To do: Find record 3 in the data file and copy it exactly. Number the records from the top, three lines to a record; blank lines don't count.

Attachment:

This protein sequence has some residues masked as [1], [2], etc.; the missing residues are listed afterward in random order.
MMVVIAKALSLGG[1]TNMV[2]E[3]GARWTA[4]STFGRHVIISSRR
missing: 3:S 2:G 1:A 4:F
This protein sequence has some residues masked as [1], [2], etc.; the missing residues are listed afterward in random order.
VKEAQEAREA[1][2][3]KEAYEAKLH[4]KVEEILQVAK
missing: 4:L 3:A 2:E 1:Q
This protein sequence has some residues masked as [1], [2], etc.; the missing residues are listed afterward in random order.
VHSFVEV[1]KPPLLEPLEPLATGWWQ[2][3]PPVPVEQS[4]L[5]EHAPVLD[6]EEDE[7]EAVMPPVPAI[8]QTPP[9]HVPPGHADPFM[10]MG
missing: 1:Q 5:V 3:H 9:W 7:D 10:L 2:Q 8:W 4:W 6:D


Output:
This protein sequence has some residues masked as [1], [2], etc.; the missing residues are listed afterward in random order.
VHSFVEV[1]KPPLLEPLEPLATGWWQ[2][3]PPVPVEQS[4]L[5]EHAPVLD[6]EEDE[7]EAVMPPVPAI[8]QTPP[9]HVPPGHADPFM[10]MG
missing: 1:Q 5:V 3:H 9:W 7:D 10:L 2:Q 8:W 4:W 6:D